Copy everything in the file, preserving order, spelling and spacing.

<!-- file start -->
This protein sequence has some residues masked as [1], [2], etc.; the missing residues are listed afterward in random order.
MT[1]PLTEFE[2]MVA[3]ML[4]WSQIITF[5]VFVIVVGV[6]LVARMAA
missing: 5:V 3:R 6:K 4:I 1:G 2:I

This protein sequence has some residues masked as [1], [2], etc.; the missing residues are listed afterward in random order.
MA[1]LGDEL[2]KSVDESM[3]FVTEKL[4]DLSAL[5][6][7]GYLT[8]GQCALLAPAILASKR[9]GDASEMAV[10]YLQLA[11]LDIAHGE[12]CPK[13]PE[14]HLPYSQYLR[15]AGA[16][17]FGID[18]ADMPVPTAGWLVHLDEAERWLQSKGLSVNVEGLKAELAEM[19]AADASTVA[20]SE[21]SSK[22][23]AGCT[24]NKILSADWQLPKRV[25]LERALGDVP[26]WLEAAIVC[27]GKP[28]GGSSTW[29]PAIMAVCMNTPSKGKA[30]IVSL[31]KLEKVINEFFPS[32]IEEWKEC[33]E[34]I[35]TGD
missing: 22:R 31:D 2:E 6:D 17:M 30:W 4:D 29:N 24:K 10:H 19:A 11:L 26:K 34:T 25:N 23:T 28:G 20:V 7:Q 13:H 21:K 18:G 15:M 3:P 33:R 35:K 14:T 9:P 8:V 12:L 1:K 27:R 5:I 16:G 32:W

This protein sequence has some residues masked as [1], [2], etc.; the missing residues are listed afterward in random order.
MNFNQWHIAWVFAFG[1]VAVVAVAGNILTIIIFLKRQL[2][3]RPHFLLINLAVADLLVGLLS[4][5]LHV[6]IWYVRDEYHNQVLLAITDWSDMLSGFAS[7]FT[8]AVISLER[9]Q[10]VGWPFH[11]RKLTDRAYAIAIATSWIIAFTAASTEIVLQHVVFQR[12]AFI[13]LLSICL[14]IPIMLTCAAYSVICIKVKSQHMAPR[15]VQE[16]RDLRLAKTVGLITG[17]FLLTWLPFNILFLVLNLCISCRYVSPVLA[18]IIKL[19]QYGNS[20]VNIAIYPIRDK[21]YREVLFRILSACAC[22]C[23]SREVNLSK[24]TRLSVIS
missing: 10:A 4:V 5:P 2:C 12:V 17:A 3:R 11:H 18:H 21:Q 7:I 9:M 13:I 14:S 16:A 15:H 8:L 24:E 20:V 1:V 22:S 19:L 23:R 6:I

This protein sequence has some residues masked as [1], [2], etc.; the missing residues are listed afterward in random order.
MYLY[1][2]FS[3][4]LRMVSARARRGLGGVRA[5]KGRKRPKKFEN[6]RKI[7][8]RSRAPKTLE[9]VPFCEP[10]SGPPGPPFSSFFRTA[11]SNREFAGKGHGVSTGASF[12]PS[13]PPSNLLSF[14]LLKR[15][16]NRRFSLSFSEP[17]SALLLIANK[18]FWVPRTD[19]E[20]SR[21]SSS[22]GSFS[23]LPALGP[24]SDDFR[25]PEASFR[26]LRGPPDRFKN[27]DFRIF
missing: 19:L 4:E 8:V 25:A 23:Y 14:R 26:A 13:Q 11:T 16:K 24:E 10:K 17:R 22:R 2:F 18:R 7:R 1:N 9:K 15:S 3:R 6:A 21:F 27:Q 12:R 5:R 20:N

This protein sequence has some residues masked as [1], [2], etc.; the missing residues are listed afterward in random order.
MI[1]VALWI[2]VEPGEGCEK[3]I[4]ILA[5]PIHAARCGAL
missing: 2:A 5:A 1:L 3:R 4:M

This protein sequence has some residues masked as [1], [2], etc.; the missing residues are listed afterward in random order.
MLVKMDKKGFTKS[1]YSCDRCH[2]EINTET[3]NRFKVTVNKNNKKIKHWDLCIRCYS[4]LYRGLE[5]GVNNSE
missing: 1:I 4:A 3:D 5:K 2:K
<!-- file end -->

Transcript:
This protein sequence has some residues masked as [1], [2], etc.; the missing residues are listed afterward in random order.
MT[1]PLTEFE[2]MVA[3]ML[4]WSQIITF[5]VFVIVVGV[6]LVARMAA
missing: 5:V 3:R 6:K 4:I 1:G 2:I

This protein sequence has some residues masked as [1], [2], etc.; the missing residues are listed afterward in random order.
MA[1]LGDEL[2]KSVDESM[3]FVTEKL[4]DLSAL[5][6][7]GYLT[8]GQCALLAPAILASKR[9]GDASEMAV[10]YLQLA[11]LDIAHGE[12]CPK[13]PE[14]HLPYSQYLR[15]AGA[16][17]FGID[18]ADMPVPTAGWLVHLDEAERWLQSKGLSVNVEGLKAELAEM[19]AADASTVA[20]SE[21]SSK[22][23]AGCT[24]NKILSADWQLPKRV[25]LERALGDVP[26]WLEAAIVC[27]GKP[28]GGSSTW[29]PAIMAVCMNTPSKGKA[30]IVSL[31]KLEKVINEFFPS[32]IEEWKEC[33]E[34]I[35]TGD
missing: 22:R 31:D 2:E 6:D 17:M 30:W 4:D 29:N 24:K 10:H 19:A 11:L 26:K 34:T 25:N 23:T 28:G 20:V 7:Q 13:H 21:K 18:G 15:M 3:P 33:R 35:K 14:T 9:P 8:V 12:L 1:K 27:R 5:I 16:G 32:W

This protein sequence has some residues masked as [1], [2], etc.; the missing residues are listed afterward in random order.
MNFNQWHIAWVFAFG[1]VAVVAVAGNILTIIIFLKRQL[2][3]RPHFLLINLAVADLLVGLLS[4][5]LHV[6]IWYVRDEYHNQVLLAITDWSDMLSGFAS[7]FT[8]AVISLER[9]Q[10]VGWPFH[11]RKLTDRAYAIAIATSWIIAFTAASTEIVLQHVVFQR[12]AFI[13]LLSICL[14]IPIMLTCAAYSVICIKVKSQHMAPR[15]VQE[16]RDLRLAKTVGLITG[17]FLLTWLPFNILFLVLNLCISCRYVSPVLA[18]IIKL[19]QYGNS[20]VNIAIYPIRDK[21]YREVLFRILSACAC[22]C[23]SREVNLSK[24]TRLSVIS
missing: 10:A 4:V 5:P 2:C 12:V 17:A 3:R 11:H 18:H 21:Q 7:I 9:M 13:I 14:S 16:A 15:H 8:L 24:E 20:V 1:V 22:S 19:L 23:R 6:I

This protein sequence has some residues masked as [1], [2], etc.; the missing residues are listed afterward in random order.
MYLY[1][2]FS[3][4]LRMVSARARRGLGGVRA[5]KGRKRPKKFEN[6]RKI[7][8]RSRAPKTLE[9]VPFCEP[10]SGPPGPPFSSFFRTA[11]SNREFAGKGHGVSTGASF[12]PS[13]PPSNLLSF[14]LLKR[15][16]NRRFSLSFSEP[17]SALLLIANK[18]FWVPRTD[19]E[20]SR[21]SSS[22]GSFS[23]LPALGP[24]SDDFR[25]PEASFR[26]LRGPPDRFKN[27]DFRIF
missing: 19:L 4:E 8:V 25:A 23:Y 14:R 26:A 13:Q 11:T 16:K 24:E 10:K 17:R 22:R 2:F 18:R 7:R 1:N 9:K 15:S 3:R 6:A 21:F 27:Q 12:R 5:R 20:N

This protein sequence has some residues masked as [1], [2], etc.; the missing residues are listed afterward in random order.
MI[1]VALWI[2]VEPGEGCEK[3]I[4]ILA[5]PIHAARCGAL
missing: 2:A 5:A 1:L 3:R 4:M

This protein sequence has some residues masked as [1], [2], etc.; the missing residues are listed afterward in random order.
MLVKMDKKGFTKS[1]YSCDRCH[2]EINTET[3]NRFKVTVNKNNKKIKHWDLCIRCYS[4]LYRGLE[5]GVNNSE
missing: 1:I 4:A 3:D 5:K 2:K